The supply air channel 302 may include a supply air heat exchanger 360 positioned downstream from the supply air side 344 of the energy recovery module 340. The supply air heat exchanger 360 receives the pre-conditioned outside air 370 and generates the supply air 314.
A hot gas reheat coil 380 may also be positioned within the supply air channel 302. The hot gas reheat coil 380 may be downstream from the supply air heat exchanger 360 within the supply air channel 302. The hot gas reheat coil 380 is configured to further heat the supply air 314 after it has passed from the supply air heat exchanger 360, but before the supply air 314 is supplied to the enclosed space.
A fan 383 may also be positioned within the supply air channel 302. The fan 383 is configured to move air through the supply air channel 302. The fan 383 may be positioned anywhere within the supply air channel 302. Alternatively, the system 300 may not include the fan 383.
In the regeneration air channel 304, the regeneration air side 342 of the energy recovery module 340 receives the regeneration air 320. A heater 382 may be located at or proximate to the inlet 316 upstream from the regeneration air side 342. The heater 382 may be used to heat the regeneration air 320 before it encounters the energy recovery device 340. An air filter 384 may be positioned within the regeneration air channel 304 upstream from the regeneration air side 342 of the energy recovery module 340. The air filter 384 is configured to filter contaminants and impurities from the regeneration air 320.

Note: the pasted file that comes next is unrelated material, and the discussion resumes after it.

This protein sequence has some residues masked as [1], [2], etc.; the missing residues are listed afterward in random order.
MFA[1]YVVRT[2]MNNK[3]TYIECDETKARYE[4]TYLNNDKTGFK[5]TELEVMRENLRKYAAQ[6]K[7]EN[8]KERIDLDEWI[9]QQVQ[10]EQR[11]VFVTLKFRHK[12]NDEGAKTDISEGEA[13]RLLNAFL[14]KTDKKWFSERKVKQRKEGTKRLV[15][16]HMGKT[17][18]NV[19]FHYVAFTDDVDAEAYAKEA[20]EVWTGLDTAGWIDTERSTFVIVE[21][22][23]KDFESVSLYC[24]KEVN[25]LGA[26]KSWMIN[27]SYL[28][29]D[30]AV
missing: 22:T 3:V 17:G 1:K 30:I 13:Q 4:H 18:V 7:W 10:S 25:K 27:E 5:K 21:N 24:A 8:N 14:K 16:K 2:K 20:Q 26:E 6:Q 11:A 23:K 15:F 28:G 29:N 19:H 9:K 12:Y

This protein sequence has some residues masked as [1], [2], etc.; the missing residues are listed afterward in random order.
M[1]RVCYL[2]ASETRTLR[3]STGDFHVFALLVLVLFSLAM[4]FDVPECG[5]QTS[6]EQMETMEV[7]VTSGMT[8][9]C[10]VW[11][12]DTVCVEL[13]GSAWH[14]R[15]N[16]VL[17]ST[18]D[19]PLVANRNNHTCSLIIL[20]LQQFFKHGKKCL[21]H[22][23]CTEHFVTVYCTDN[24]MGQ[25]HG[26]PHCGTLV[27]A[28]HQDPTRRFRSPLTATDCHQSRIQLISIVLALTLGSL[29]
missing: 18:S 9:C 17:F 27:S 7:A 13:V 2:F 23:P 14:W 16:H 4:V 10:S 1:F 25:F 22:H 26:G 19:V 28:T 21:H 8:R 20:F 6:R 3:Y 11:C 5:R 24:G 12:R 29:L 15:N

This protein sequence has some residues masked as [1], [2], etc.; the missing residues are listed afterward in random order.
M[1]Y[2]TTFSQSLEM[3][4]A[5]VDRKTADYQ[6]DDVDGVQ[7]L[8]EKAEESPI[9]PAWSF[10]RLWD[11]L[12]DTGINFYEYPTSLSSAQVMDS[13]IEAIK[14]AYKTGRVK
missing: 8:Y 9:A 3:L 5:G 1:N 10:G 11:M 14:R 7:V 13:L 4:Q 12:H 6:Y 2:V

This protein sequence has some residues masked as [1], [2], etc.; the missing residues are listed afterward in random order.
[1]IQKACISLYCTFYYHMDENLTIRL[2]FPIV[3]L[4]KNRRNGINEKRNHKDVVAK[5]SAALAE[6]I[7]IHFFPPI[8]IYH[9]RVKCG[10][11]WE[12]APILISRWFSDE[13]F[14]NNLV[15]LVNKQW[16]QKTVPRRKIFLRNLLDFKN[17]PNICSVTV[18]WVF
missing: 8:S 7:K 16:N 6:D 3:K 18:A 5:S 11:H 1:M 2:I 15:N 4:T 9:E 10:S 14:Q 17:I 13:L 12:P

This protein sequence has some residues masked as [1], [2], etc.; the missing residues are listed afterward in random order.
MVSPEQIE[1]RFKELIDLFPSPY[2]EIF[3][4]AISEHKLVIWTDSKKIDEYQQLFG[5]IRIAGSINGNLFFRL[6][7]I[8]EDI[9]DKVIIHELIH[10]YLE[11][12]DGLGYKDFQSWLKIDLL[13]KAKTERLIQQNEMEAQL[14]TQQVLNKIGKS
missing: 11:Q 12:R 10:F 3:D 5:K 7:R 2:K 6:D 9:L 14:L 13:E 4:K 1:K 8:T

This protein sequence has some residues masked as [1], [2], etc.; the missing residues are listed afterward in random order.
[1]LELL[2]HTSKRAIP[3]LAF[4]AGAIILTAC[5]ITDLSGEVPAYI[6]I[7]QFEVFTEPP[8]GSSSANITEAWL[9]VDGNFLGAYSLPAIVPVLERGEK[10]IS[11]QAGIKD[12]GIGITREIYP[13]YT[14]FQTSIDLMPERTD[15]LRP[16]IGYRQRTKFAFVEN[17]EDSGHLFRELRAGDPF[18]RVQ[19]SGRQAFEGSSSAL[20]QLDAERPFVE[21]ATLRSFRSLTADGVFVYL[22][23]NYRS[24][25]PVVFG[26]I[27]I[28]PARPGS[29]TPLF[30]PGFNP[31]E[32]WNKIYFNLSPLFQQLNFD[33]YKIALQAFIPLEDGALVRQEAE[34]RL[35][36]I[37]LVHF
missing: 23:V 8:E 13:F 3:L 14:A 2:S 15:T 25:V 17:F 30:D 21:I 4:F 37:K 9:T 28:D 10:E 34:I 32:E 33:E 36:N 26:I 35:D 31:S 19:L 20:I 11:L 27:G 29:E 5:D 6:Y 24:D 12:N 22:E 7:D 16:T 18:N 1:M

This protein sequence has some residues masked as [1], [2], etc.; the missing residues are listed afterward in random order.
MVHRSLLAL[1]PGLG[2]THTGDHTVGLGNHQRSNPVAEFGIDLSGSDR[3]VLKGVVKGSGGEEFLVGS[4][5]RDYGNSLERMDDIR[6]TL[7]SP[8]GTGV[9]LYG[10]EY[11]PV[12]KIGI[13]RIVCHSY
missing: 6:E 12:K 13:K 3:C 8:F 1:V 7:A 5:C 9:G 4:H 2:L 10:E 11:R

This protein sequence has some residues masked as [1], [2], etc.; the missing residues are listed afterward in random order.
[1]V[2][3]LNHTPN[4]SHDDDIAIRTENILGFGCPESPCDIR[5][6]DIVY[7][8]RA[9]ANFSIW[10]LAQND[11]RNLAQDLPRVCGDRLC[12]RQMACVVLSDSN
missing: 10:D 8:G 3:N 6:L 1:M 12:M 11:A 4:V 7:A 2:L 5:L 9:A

A regeneration air heat exchanger 386 is positioned within the regeneration air channel 304 downstream from the regeneration air side 342 of the energy recovery module 340. A damper 388 may be positioned upstream from the regeneration air heat exchanger 386 and downstream from the energy recovery module 340 within the regeneration air channel 304. The damper 388 may include actuatable portions that are configured to be selectively opened and closed, as described above. Thus, a first portion may be opened, while a second portion may be closed. Each portion of the damper 388 may be closed in order to allow air to pass through certain portions of the regeneration air heat exchanger 386. Accordingly, different portions of the regeneration air heat exchanger 386 may be defrosted with hot refrigerant, as discussed below, while other portions continue to operate in a normal fashion, such as in a normal heating mode or cycle.
The heater 382 may be used to heat the regeneration air 320 before it encounters the energy recovery module 340 and the regeneration air heat exchanger 386. As such, the energy recovery module 340 and the regeneration air heat exchanger 386 are less susceptible to frost accumulation. Alternatively, the heater 386 may be located upstream from the supply air side 344 of the energy recovery module 340. Also, alternatively, the heater 382 may not be used.